Otto von Busch

°2005
en

Otto von Busch is a post-doctoral researcher at Business & Design Lab, School of Design and Craft, University of Gothenburg and Assistant Professor at Parsons The New School for Design. He took his PhD in 2008 with the thesis "Fashion-able: Hacktivism and Engaged Fashion Design" which later won the swedish design faculty research prize. He also has a design and artistic career and acts as visiting fellow at London College of Fashion since 2008. He has authored a number of books and artistic research projects on "hacktivism" and fashion and has been invited to speak on this subject at the Royal Society of the Arts in London.


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Exposition: Taking the Book Apart (01/01/2011) by Sarah Alford
Otto von Busch 21/11/2011 at 22:07

The author merges theory and practice in a persuasive manner, intersecting craft, intervention/performance with historical research and activism. This approach is refreshing and much needed in the field of craft research and the author’s practice and interpretations help frame the politics of craft in an interdisciplinary way.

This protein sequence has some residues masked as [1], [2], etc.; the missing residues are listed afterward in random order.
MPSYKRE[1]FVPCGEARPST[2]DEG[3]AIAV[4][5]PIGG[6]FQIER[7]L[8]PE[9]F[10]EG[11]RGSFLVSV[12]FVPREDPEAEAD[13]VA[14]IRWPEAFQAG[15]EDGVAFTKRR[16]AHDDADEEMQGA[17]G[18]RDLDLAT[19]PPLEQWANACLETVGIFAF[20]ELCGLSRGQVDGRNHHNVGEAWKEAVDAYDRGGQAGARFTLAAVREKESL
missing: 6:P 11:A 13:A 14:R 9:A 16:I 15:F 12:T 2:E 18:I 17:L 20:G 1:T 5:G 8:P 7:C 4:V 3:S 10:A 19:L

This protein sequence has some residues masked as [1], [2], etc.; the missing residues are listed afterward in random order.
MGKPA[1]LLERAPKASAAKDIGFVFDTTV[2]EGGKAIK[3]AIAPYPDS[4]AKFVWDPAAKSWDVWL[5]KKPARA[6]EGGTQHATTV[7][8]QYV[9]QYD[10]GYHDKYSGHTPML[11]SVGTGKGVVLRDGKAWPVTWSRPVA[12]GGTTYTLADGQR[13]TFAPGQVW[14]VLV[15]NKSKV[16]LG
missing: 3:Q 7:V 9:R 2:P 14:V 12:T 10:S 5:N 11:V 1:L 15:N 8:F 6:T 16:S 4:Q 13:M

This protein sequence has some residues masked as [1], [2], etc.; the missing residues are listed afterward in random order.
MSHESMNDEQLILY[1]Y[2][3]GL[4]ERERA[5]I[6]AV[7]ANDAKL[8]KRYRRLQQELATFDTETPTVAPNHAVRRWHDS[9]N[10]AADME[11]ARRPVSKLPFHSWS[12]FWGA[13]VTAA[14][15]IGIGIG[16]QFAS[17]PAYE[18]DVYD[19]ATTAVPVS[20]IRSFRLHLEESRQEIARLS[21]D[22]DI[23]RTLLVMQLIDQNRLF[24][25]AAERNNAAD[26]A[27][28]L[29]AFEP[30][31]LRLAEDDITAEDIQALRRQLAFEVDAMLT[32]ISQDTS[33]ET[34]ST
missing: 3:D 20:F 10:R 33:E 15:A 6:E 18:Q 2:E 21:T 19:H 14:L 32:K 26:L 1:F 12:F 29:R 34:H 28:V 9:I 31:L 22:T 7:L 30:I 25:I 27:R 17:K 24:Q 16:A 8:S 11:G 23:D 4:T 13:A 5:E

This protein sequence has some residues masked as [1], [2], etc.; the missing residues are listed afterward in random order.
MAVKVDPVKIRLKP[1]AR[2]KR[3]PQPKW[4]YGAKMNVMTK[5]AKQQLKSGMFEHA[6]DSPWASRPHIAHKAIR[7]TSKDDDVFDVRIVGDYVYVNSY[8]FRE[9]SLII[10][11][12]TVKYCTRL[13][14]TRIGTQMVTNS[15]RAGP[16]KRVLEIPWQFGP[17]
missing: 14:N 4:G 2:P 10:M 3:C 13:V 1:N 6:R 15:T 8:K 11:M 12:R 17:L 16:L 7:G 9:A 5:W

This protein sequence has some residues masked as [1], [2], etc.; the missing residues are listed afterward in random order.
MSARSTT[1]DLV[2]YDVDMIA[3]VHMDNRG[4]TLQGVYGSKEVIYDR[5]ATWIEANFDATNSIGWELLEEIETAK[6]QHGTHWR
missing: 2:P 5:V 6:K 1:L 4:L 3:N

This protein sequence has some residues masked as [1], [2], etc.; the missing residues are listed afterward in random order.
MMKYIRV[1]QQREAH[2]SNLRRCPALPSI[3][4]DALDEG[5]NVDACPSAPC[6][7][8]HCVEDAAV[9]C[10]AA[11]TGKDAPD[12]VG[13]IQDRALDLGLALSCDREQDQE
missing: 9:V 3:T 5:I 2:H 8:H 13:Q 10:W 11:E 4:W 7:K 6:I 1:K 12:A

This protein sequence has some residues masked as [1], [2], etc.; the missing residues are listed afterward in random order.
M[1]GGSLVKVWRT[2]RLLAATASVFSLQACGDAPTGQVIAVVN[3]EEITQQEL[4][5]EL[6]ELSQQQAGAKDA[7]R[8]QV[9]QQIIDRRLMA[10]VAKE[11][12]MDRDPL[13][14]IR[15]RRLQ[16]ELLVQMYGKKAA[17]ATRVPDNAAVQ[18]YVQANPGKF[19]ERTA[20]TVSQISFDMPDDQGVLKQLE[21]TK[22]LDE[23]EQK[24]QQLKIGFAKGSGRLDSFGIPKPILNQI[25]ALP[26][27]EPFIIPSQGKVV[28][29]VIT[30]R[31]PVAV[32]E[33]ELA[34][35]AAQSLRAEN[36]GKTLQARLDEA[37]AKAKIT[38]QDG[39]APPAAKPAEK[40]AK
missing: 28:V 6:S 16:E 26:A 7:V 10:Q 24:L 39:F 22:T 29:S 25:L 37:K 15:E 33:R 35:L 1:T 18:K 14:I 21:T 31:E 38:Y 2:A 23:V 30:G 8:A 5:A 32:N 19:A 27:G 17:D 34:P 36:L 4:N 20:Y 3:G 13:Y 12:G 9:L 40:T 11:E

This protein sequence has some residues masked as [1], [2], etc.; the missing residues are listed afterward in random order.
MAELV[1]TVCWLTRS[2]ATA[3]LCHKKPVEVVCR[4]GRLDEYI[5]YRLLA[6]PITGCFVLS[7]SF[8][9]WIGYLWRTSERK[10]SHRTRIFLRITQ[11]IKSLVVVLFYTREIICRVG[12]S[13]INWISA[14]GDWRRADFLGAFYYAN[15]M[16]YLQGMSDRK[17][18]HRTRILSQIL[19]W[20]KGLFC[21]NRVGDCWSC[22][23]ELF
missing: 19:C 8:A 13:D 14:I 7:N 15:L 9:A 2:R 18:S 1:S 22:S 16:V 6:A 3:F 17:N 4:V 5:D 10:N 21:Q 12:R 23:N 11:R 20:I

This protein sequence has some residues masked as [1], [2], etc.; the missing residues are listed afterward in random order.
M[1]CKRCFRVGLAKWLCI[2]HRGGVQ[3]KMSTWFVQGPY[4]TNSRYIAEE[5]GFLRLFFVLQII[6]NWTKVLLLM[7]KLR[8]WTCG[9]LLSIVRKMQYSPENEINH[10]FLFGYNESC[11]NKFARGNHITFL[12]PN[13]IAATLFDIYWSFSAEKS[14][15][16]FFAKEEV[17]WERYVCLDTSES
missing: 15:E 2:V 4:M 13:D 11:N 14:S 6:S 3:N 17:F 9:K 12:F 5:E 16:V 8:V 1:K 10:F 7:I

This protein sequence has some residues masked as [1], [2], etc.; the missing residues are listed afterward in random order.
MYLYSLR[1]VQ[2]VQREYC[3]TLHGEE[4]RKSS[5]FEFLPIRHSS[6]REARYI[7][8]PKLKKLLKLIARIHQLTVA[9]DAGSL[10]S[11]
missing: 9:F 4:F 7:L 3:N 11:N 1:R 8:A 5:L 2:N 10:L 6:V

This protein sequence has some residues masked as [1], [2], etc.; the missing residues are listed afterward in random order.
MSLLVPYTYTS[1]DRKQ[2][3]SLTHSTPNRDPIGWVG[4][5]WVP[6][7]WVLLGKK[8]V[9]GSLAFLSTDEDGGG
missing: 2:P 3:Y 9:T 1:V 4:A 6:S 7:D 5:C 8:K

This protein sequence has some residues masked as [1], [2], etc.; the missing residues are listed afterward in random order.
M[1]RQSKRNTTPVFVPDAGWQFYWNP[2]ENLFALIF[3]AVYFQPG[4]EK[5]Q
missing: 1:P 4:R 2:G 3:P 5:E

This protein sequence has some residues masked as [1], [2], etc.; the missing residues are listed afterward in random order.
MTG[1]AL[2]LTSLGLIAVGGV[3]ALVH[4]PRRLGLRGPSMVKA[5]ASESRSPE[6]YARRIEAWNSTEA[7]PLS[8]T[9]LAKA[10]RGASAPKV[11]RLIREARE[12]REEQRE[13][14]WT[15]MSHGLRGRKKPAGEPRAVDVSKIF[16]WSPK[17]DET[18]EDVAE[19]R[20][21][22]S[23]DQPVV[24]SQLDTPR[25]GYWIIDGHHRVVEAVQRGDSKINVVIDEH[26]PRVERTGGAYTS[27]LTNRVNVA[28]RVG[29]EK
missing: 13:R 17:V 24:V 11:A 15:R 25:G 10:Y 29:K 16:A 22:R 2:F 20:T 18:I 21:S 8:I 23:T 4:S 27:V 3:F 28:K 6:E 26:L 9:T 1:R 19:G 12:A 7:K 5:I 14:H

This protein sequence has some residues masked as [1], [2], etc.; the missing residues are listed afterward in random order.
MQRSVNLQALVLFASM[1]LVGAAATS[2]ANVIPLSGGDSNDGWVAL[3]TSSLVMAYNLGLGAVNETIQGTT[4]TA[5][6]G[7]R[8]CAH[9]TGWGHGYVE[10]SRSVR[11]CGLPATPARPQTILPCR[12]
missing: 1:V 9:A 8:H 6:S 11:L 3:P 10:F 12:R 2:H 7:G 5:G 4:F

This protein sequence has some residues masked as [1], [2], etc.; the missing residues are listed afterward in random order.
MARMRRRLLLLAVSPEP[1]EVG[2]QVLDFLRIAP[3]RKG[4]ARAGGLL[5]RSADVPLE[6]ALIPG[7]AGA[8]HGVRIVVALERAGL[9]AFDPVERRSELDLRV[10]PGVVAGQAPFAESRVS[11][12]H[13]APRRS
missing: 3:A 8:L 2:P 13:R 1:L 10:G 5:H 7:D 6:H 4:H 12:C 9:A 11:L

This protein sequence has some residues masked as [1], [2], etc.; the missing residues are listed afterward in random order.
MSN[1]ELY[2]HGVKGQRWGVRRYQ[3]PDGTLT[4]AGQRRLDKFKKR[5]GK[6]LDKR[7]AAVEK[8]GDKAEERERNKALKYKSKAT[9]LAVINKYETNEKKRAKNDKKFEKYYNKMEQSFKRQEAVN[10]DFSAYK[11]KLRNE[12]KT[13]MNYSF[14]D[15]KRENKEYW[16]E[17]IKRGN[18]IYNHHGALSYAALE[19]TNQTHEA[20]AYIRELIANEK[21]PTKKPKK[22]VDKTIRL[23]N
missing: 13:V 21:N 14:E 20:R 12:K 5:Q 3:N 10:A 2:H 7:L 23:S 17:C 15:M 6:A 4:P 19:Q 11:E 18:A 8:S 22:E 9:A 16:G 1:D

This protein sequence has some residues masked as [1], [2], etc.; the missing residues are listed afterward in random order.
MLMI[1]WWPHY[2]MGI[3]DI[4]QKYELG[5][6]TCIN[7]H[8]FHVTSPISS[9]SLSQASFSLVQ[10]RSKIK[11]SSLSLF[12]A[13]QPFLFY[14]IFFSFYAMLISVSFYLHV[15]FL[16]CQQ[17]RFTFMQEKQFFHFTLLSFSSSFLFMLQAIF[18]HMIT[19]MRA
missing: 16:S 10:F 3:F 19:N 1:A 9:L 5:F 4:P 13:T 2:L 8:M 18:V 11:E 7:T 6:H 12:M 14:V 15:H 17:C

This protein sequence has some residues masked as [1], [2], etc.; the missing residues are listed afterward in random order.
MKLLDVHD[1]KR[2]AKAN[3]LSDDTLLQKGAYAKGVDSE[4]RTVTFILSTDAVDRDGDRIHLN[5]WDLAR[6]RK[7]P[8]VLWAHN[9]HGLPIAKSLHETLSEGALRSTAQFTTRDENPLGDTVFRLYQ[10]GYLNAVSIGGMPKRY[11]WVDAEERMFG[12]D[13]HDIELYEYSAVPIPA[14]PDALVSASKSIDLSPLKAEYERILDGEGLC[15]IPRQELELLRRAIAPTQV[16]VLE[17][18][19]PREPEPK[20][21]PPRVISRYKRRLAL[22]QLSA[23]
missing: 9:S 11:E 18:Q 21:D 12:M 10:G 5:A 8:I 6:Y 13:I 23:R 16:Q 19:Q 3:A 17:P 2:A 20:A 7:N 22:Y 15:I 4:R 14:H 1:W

Politically engaged craft and popular ‘craftivism’ is a field which needs to highlight its roots, so the author’s endeavour is important and points a vista for further research. The outcomes show results which will contribute to the field. However, the exposition and writing would be improved by some wider references and discussion concerning the notions of craft and politics within both the Socialist camp as well as Arts and Crafts movement and the heritage of craft politics in general, especially since some of their agendas were conflicting. Ruskin and Morris (being shortly mentioned), Kropotkin and A.R. Orage (to name some important voices of the time) had taken very different stances concerning a socialism of craftsmen vs socialism of proletarian workers, which deeply affected their perspectives on the role of craft in socialist utopianism. Several texts in The Journal of Modern Craft and Journal of Design History, as well as some of the texts in Glenn Adamson’s The Craft Reader touch upon this and references to that research could vastly contribute to the author’s discussion.

 

The research could be strengthened by a wider reference to previous research, both from the academic disciplines of art/craft historians and history of ideas and politics (as mentioned earlier), but also by addressing artistic practices and interventions which have been dealing with similar issues. Just as any academic research needs to be situated within a tradition of research, also the author’s artistic research would benefit from such contextualization.

 

Navigating the exposition and following the tracks is a pleasure. The layers of images and text give appropriate form to the work. The well-written text and mix of historical documents, interventions, patterns, and artwork adds to the reader’s journey through the work.




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